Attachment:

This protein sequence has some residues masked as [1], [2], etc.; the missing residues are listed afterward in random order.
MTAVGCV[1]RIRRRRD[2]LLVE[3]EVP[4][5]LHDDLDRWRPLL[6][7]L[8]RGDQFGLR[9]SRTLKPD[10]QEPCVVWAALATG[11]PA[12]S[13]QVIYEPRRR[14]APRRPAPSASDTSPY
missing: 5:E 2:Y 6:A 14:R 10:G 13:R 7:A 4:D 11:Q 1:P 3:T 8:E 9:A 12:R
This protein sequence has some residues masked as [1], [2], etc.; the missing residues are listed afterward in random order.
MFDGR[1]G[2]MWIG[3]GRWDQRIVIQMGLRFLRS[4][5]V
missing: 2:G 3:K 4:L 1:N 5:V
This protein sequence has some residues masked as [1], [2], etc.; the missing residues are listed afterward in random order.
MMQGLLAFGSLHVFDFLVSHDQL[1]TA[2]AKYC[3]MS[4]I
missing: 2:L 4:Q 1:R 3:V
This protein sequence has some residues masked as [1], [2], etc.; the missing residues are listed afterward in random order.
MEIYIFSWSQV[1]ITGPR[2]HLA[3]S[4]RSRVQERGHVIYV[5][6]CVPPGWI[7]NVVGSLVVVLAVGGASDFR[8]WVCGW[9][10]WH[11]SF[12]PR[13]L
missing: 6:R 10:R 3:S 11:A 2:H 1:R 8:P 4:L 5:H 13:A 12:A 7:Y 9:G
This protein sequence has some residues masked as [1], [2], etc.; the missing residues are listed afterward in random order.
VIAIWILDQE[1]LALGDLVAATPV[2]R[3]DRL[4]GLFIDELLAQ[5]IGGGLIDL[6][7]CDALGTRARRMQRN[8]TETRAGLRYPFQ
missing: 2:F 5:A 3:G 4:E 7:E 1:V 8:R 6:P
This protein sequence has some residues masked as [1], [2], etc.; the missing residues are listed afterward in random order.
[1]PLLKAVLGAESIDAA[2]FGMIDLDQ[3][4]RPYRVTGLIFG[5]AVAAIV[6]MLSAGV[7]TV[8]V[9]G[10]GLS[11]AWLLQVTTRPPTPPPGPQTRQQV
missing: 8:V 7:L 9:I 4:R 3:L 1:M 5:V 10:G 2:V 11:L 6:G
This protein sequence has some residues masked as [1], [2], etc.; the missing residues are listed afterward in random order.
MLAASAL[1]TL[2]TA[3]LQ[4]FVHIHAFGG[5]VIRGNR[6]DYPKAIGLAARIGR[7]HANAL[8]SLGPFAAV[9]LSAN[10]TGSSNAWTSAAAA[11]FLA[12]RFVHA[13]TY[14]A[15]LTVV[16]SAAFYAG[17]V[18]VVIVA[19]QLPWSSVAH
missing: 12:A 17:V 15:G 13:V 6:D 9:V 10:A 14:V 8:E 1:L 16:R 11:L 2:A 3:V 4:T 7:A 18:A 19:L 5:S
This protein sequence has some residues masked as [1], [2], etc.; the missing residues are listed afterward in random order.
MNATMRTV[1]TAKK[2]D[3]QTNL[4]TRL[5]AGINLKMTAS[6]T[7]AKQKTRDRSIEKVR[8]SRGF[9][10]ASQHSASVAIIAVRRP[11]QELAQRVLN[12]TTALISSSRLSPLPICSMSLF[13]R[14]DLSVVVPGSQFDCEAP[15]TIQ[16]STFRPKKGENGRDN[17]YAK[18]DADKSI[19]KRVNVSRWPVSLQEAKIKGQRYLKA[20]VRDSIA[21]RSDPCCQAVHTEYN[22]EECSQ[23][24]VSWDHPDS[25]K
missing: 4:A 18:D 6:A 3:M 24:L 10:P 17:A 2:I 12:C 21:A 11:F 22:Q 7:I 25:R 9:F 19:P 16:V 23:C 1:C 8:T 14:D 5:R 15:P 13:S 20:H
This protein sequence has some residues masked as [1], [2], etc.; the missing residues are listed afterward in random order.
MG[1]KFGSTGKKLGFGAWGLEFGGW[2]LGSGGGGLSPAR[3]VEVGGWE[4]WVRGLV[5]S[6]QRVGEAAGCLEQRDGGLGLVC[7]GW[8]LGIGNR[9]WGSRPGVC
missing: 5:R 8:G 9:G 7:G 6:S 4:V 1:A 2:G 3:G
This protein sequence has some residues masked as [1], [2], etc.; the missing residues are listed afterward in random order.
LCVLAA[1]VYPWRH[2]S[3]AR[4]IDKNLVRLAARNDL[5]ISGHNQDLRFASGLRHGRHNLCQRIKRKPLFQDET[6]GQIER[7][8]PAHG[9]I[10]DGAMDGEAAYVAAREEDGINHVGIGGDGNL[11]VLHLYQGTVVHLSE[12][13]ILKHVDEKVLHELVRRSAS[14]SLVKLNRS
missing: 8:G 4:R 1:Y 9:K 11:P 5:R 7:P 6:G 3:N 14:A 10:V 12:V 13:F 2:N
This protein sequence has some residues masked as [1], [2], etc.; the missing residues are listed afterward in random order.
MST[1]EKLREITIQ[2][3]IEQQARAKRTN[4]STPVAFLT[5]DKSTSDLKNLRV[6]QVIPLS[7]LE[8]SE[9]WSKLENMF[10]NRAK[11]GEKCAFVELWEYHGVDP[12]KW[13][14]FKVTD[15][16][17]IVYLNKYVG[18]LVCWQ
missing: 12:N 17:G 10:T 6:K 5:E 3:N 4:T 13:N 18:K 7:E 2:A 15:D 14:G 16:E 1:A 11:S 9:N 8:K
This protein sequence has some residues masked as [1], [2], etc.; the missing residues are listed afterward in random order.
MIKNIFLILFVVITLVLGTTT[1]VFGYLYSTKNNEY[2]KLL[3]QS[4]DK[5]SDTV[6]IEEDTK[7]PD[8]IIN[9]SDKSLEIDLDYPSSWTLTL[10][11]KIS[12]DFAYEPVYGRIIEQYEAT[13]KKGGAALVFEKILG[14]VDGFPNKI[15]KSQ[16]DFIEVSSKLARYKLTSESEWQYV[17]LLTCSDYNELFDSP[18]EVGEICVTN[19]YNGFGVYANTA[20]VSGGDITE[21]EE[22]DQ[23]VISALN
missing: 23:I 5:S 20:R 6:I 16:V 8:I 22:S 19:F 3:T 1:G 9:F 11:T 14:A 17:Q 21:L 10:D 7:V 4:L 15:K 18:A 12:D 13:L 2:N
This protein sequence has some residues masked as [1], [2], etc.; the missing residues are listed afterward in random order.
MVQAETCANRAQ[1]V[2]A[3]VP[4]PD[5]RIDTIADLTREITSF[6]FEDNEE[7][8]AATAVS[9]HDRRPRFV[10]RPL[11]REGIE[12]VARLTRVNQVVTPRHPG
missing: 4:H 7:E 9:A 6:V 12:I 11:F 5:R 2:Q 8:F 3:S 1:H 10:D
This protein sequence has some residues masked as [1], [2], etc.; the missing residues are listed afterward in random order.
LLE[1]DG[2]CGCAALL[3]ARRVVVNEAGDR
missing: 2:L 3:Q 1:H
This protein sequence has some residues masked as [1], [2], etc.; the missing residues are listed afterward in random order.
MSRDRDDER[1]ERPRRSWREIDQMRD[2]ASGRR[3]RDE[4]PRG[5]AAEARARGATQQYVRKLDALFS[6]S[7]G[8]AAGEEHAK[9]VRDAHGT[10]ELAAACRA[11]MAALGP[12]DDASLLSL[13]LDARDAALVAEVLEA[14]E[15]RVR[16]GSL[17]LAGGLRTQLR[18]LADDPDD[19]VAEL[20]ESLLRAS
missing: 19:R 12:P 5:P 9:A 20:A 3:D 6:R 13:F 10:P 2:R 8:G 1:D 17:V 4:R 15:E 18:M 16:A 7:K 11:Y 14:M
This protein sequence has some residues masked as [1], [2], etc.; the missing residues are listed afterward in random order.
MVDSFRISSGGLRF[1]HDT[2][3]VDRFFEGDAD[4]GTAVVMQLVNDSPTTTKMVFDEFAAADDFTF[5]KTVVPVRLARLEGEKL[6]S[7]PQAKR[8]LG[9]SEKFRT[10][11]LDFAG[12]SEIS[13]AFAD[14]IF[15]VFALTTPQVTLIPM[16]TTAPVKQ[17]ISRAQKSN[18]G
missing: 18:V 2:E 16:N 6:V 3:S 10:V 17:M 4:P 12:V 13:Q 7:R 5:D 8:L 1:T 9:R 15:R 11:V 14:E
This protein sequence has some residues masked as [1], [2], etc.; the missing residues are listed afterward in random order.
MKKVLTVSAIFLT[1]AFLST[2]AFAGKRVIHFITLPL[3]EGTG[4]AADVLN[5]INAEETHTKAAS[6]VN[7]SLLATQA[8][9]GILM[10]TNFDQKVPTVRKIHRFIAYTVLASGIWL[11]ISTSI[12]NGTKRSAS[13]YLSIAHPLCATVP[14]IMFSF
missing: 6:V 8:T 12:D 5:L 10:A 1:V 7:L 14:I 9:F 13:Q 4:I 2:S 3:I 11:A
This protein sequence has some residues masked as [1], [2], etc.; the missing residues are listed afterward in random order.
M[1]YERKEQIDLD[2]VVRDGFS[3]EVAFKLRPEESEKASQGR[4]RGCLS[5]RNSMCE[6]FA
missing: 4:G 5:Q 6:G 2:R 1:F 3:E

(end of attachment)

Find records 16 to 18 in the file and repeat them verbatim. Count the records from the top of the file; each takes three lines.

This protein sequence has some residues masked as [1], [2], etc.; the missing residues are listed afterward in random order.
MVDSFRISSGGLRF[1]HDT[2][3]VDRFFEGDAD[4]GTAVVMQLVNDSPTTTKMVFDEFAAADDFTF[5]KTVVPVRLARLEGEKL[6]S[7]PQAKR[8]LG[9]SEKFRT[10][11]LDFAG[12]SEIS[13]AFAD[14]IF[15]VFALTTPQVTLIPM[16]TTAPVKQ[17]ISRAQKSN[18]G
missing: 18:V 2:E 16:N 6:V 3:S 10:V 17:M 4:P 12:V 13:Q 7:R 5:D 8:L 1:T 9:R 15:R 11:V 14:E
This protein sequence has some residues masked as [1], [2], etc.; the missing residues are listed afterward in random order.
MKKVLTVSAIFLT[1]AFLST[2]AFAGKRVIHFITLPL[3]EGTG[4]AADVLN[5]INAEETHTKAAS[6]VN[7]SLLATQA[8][9]GILM[10]TNFDQKVPTVRKIHRFIAYTVLASGIWL[11]ISTSI[12]NGTKRSAS[13]YLSIAHPLCATVP[14]IMFSF
missing: 6:V 8:T 12:D 5:L 10:A 1:V 7:L 14:I 9:F 13:Q 4:I 2:S 3:I 11:A
This protein sequence has some residues masked as [1], [2], etc.; the missing residues are listed afterward in random order.
M[1]YERKEQIDLD[2]VVRDGFS[3]EVAFKLRPEESEKASQGR[4]RGCLS[5]RNSMCE[6]FA
missing: 4:G 5:Q 6:G 2:R 1:F 3:E